Protecting members’ earnings and ensuring compliance

CWU and Royal Mail’s respective legal advisers are set to meet each other to compare interpretations of working time legislation, after complex discussions with the business on working hours among Royal Mail night workers reached an impasse.

The working time directive (WTD), which was introduced across all European Union member states back in 1998, applies a general upper limit of 48 hours work per week, but most workers have also been able to voluntarily opt-out of this and several sectors of the economy have had partial exemptions from WTD as well.

A degree of flexibility is allowed within the WTD regulations – for example, there are circumstances in which the 48 hours can be exceeded in a particular week, as long as 48-hour weekly average over a specified longer period is adhered to.

“In Royal Mail, We’ve managed to work with the business in the interests of our members to ensure that appropriate overtime allocation and payment can meet the demands of the operation and maintain compliance with the law,” said Terry.

“So it’s a great shame – and quite ironic in the circumstances – that someone in the company should decide that now is the time for a unit-by-unit WTD compliance audit.”

Assisted by postal executive members Mick Kavanagh and Steve Haliwell, the CWU has been in detailed discussions with the business seeking to maximise the flexibility that is possible within the law in order to protect members’ current earnings and minimise the use of casual agency labour within the company.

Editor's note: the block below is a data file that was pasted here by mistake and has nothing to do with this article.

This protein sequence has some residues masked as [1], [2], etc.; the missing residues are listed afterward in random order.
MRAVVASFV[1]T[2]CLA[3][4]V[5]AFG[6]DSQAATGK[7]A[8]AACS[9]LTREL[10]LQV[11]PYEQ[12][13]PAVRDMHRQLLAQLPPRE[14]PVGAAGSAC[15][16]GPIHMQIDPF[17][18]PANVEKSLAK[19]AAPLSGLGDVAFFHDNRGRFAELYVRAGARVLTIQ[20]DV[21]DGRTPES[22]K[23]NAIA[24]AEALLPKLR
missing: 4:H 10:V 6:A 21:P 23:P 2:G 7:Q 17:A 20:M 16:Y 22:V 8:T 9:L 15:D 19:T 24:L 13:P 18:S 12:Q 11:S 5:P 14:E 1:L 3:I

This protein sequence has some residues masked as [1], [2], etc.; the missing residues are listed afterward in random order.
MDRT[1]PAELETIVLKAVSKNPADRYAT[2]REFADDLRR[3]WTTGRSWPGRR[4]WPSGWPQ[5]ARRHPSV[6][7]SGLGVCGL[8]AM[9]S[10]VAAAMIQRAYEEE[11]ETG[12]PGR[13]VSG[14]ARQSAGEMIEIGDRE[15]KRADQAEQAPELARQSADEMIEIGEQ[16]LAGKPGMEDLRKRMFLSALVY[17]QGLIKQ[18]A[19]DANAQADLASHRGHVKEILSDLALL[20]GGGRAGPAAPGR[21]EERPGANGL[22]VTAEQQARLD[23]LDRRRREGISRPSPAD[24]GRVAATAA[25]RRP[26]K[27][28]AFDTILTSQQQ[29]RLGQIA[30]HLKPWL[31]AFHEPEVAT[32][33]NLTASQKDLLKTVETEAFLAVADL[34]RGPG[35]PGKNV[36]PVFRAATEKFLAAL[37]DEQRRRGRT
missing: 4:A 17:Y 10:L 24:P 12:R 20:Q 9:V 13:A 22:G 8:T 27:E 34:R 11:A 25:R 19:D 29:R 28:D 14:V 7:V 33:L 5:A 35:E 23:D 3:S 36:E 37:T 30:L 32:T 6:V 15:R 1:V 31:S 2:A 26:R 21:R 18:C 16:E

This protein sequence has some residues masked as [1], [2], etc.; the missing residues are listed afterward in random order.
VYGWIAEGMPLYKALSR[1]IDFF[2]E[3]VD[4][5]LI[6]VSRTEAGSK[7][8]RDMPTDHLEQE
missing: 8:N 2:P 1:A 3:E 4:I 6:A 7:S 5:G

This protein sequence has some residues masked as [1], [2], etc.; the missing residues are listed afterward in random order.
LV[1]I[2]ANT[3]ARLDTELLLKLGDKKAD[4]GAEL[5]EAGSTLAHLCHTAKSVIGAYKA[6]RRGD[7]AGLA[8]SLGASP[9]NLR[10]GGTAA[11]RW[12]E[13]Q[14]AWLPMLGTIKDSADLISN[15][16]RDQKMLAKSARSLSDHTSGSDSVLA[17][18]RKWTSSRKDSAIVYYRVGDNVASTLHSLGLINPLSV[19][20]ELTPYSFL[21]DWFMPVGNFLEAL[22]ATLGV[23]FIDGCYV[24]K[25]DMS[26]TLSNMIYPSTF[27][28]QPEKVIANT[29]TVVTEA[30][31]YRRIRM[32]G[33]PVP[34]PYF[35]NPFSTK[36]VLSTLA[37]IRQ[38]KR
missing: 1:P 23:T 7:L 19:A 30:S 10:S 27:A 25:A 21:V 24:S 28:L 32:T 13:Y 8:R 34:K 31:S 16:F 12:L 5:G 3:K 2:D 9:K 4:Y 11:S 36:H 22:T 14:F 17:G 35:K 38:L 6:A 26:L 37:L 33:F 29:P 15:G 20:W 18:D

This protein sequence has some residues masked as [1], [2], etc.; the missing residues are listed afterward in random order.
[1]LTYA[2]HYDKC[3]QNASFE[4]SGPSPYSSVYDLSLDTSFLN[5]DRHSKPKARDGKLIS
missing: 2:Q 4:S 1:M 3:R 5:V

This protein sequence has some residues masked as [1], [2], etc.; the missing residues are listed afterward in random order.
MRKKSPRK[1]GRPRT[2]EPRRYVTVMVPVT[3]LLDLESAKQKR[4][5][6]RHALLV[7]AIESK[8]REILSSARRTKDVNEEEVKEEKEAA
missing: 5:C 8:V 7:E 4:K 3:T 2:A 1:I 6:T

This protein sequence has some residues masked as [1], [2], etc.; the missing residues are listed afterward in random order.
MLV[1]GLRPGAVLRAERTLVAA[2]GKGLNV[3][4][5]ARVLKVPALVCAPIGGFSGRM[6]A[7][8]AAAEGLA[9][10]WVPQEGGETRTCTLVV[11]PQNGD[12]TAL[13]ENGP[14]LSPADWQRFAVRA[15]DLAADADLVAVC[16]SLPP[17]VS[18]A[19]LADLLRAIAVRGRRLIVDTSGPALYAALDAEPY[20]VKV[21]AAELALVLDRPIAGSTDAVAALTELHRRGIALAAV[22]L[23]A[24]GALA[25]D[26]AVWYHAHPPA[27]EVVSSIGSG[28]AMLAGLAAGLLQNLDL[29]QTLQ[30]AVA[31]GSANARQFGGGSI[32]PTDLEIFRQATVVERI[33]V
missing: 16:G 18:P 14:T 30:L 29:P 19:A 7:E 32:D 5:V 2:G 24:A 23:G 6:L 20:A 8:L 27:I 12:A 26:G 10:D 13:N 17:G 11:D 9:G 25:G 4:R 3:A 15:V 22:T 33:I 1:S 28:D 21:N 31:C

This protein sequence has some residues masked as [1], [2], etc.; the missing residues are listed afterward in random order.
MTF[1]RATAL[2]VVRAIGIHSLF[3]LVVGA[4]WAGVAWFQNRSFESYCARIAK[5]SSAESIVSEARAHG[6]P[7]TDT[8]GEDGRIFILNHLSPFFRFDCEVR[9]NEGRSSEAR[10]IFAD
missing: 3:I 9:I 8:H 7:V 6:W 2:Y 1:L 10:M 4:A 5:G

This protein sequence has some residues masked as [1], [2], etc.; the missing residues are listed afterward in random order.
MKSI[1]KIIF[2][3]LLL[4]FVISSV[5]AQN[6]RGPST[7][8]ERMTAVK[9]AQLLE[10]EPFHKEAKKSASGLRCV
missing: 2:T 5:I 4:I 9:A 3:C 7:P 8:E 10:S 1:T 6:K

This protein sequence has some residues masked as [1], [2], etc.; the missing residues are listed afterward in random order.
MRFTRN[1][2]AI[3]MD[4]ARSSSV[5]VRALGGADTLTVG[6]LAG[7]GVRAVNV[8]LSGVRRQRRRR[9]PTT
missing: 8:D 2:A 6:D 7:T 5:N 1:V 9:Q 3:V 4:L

The impasse that has been reached relates to the company’s claim – which it insists is based on its own legal advice – that night workers cannot voluntarily opt-out from WTD, while the union’s legal advice is that, although the law may not permit this on an individual basis, it can be done through a collective agreement.

“We’ve asked if the two legal teams can meet face-to-face to see if some common ground can be reached on this,” Terry explains, adding: “In the meantime, we’re continuing our efforts to maximise our own members’ interests within the context of where we do have some common ground – and there has been a degree of progress here.”

The UK is currently scheduled to formally depart from the EU on March 31 2019 and all existing EU legislation will immediately pass into UK law, including workplace regulations such as WTD.

Any subsequent changes to this body of law will be a matter for the UK Parliament, through the appropriate UK legislative procedures.

“If WTD is to change in the future, perhaps this may be our opportunity to clarify that negotiated agreements between unions and employers can have a legal priority status,” suggested Terry, “but in the meantime, the CWU and Royal Mail will of course work together to ensure legal compliance.

“And our number one priority will remain seeking to protect our members’ earnings, jobs and job security and minimising as far as possible the use of third-party agency labour.”